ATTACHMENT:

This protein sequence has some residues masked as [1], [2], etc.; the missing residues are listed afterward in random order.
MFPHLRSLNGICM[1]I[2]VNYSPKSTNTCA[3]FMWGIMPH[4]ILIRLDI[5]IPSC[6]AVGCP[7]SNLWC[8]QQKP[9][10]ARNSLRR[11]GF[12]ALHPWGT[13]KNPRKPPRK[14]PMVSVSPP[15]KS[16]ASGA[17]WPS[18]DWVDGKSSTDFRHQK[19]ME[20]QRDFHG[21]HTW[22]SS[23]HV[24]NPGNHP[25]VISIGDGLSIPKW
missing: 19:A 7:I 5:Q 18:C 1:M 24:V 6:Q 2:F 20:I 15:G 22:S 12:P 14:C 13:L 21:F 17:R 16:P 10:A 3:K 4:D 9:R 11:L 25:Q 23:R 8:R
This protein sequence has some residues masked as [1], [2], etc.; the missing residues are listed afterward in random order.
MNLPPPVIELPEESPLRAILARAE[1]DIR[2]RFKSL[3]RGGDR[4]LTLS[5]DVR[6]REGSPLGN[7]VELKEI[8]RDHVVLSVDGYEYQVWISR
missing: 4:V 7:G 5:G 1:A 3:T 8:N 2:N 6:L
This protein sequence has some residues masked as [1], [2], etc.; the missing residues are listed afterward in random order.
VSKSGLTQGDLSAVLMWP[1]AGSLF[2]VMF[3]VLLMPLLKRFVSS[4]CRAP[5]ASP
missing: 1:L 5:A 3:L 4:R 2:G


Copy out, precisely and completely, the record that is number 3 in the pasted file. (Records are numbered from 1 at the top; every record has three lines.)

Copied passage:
This protein sequence has some residues masked as [1], [2], etc.; the missing residues are listed afterward in random order.
VSKSGLTQGDLSAVLMWP[1]AGSLF[2]VMF[3]VLLMPLLKRFVSS[4]CRAP[5]ASP
missing: 1:L 5:A 3:L 4:R 2:G